Lots of kids
Looking after five children – two adopted and three fostered on a short-term basis – has radically changed Dave’s way of life. Fostering never crossed my mind. I was a chef with no direct experience of parenting or links to the caring professions. Now I’m studying for a certificate in social care, have given up full-time work and am about to become the main carer for five children! It was my wife Sarah who first suggested fostering. She had worked in a children’s residential home. We both liked children and liked the idea of lots of kids passing through the house. We thought we could help them out and pass them on, either to return to their birth family or on to a new, permanent family. In due course we were approved as temporary foster carers for one or two children aged five to 12. In the end, twins – one girl, one boy – joined the family on the day after their fifth birthday.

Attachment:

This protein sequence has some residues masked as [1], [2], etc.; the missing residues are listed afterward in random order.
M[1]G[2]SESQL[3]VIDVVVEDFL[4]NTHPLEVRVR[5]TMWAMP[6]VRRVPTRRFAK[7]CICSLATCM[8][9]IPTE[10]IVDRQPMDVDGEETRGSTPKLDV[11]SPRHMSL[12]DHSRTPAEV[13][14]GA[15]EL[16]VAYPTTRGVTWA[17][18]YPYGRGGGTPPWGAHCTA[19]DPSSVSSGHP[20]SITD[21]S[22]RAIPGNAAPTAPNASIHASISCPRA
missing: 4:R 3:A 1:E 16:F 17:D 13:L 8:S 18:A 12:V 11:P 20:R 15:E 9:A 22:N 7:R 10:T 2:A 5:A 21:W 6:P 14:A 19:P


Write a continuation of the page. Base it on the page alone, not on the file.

The plan was that the twins, Sinead and Peter, should go back home to their birth mother after a few months, but as more and more was discovered about their previous experiences, it became clear that this was not appropriate, and the children’s social workers started talking about a permanent family for them. When asked, Sinead and Peter were very clear that if they couldn’t go back to their mum, they wanted to stay with us and we just thought ‘why not?’ They changed our minds for us… We were quite pleased. Most parents don’t get the chance to choose their children and most children don’t get the chance to choose their parents either. It’s worked out very well! Practically from the start the children called us ‘Mum’ and ‘Dad’, so the transition from fostering to adoption wasn’t that difficult, although when the adoption was granted, both Sarah and I felt quite emotional. It was very scary, being “owned” by them as parents and it is a lifetime commitment.